By Josh Oakley
It's unfair to say that Olivia Munn's character was a complete mistake. But if this is indeed the last we see of her, and it looks to be, it becomes difficult to not feel like we wasted our time. Her intended purpose was to show a different side of Nick. As with most big guest-star arcs, they hope to move a character from point A to point B. That's something this show is definitely capable of pulling off; just look at Dermot Mulroney's work in season one. But Munn's "sexy stripper girlfriend" never brought out a revelation in Nick, beyond "be a little more honest", and really, it took him absinthe to get there.
Absinthe is responsible for most of this episode's best moments, at least within the A-story. Jess, Nick, Olivia Munn and that guy that Jess is dating all go to the cabin, and things go about as well as one would expect. Jess fires a gun into the transformer and the cabin is without electricity. With the power out, everyone snuggles underneath blankets and drinks the aforementioned beverage, and then Olivia Munn tries to have sex with Jess' boyfriend. It's an incredibly weird development, one that makes sense on a purely surface level. Olivia Munn likes sex but not relationships and Jess' boyfriend needs to prove that he can commit?
Honestly, Jess' current boyfriend is the blandest thing about the show right now, especially with Munn gone. Hopefully, in the near future, he'll be allowed to be funny, but even on absinthe he wasn't given much to do. Nick and Jess on the other hand, knock this particular field of comedy out of the park. Jess begins hesitant ("absinthe has killed so many of our most famous painters"), but succumbs, and her quirkiness rockets to a heretofore unseen level. Deschanel absolutely kills, and then Jake Johnson comes along and brings it to an even higher level. We've seen drunk Nick many a time, but it's always a delight, and given the special effects that absinthe have, this may be his best appearance yet.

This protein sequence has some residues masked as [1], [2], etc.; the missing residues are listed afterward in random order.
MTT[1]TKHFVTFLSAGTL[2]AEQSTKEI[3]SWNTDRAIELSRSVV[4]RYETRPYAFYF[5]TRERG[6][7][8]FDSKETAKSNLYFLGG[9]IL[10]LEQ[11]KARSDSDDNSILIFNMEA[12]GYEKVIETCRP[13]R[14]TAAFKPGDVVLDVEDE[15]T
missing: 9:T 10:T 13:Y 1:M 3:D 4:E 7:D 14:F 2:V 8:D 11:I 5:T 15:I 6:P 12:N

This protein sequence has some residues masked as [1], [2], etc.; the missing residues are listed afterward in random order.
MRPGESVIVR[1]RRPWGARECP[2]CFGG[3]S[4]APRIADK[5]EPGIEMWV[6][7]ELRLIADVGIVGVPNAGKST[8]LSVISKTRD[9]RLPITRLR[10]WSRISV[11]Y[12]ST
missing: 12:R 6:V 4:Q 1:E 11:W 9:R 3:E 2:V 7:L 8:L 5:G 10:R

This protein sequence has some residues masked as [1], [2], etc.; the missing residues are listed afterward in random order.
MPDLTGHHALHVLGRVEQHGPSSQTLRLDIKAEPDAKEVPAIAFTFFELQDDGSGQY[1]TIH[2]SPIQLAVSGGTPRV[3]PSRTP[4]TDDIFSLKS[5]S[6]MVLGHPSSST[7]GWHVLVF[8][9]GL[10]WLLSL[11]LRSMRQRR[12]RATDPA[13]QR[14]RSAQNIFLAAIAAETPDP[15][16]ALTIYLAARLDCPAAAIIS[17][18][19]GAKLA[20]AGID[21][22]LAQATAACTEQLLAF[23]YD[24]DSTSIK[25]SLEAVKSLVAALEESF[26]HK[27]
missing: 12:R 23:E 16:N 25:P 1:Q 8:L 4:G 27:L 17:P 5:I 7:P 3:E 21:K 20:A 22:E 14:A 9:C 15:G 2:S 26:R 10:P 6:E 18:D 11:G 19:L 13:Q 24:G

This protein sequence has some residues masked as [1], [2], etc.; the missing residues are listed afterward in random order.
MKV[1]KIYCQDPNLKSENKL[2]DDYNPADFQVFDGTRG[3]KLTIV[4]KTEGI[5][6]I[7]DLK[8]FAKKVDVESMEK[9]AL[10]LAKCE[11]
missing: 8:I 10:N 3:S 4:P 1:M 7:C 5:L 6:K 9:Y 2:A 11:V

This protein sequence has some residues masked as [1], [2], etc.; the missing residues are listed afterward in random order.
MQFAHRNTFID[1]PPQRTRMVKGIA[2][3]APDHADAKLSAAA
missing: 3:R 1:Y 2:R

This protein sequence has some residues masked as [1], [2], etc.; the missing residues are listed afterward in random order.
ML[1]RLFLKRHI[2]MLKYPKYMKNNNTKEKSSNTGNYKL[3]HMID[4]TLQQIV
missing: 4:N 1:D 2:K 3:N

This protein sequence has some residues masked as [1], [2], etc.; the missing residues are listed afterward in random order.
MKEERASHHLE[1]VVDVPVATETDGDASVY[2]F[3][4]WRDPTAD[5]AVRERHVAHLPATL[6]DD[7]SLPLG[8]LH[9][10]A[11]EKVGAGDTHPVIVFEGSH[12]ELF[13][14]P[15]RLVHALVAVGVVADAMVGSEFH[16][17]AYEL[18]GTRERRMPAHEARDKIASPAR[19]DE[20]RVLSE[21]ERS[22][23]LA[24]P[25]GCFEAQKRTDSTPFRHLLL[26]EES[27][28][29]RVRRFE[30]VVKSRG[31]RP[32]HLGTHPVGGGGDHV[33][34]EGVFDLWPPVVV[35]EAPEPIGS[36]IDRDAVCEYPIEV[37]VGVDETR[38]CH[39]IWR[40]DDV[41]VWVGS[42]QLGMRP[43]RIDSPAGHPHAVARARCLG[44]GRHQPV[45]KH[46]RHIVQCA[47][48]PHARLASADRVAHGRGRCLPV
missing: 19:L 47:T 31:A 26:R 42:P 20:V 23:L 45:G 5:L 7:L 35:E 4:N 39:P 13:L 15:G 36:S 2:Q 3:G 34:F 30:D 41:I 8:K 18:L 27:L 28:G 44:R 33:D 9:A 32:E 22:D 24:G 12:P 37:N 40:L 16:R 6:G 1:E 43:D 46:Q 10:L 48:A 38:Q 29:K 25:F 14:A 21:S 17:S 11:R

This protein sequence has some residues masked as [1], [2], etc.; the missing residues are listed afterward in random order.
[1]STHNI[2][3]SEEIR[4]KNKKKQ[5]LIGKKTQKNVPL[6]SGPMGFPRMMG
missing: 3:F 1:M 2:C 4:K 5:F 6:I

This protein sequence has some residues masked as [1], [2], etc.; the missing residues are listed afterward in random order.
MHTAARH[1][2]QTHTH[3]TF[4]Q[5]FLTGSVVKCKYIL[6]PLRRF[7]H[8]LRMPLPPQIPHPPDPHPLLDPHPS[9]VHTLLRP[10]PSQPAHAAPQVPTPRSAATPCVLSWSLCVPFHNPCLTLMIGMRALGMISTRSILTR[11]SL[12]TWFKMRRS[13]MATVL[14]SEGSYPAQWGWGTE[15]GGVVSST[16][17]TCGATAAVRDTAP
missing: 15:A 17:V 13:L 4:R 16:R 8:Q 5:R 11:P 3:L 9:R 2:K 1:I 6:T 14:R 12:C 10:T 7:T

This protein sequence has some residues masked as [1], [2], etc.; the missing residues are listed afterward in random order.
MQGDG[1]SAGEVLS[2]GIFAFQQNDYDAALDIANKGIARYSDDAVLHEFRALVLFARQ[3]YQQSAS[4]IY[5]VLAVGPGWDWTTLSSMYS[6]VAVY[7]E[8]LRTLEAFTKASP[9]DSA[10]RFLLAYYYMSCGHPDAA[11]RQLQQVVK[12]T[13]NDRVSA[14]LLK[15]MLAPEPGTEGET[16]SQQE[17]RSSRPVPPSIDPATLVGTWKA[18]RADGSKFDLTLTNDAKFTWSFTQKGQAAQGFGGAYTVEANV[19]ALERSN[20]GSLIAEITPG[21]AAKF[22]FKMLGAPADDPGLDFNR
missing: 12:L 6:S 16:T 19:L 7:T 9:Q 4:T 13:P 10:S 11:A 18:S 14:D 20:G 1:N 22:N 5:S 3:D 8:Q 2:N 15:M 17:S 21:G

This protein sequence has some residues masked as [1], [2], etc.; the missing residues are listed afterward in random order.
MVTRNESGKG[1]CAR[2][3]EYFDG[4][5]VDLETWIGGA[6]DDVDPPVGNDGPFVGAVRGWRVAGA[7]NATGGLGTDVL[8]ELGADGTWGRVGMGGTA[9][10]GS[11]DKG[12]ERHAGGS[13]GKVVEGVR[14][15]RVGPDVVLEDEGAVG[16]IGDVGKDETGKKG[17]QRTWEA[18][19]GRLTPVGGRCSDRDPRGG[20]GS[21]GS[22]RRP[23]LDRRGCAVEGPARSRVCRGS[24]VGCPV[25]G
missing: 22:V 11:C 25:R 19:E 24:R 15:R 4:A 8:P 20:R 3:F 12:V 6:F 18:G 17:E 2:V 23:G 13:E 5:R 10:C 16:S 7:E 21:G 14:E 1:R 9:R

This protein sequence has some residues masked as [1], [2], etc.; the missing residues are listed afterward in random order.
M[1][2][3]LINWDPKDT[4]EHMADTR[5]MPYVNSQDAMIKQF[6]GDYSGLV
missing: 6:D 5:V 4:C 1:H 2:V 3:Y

While the cabin stuff spends too much time walking in relationship circles and pretending it's progress, the stuff back at the apartment doesn't have anything in mind but comedy, and thank god for it. Schmidt wanting Winston to be more "black" (and therefore more comfortable, he reasons), isn't a perfect B-story, but it certainly works, especially its centerpiece scene. Convinced that Winston grew up doing crack (in a story that is funnily told by Winston, but too out there for even Schmidt to believe), the two drive out into the "hood" to score some drugs. It's fairly dumb and only kind of works, until they let a man into their car. Both the stranger and the roommates are convinced that the other one is mugging them, and they all scream and flinch to an outrageously perfect degree.
This episode is by no means New Girl at its best, but at this point the show is so assured in its tone, that even some missteps don't make an episode bad. Hopefully, sooner rather than later, Jess will ditch that guy whose name is not worth remembering, they'll bring on a partner for Nick or Jess that feels as natural and vital as Mulroney or Lizzy Caplan did, and we'll get some more sincerity from a show that is more than capable than pulling that off. For this week, the humor mostly works, even if the emotions don't, but it's a new year, and coming off a great 2012, there's no reason to think this show won't remain one of the best on TV.
- Schmidt, seeing Winston around black people: "You were like Pixar Winston."
- Jess, on shooting at a can: "I need a backstory, why am I mad at the can?"
- Nick, on absinthe: "If you were a hat you'd be a top hat, but like a big Monopoly one"
- And what better to leave us with then: "I am gonna poop weird tonight!"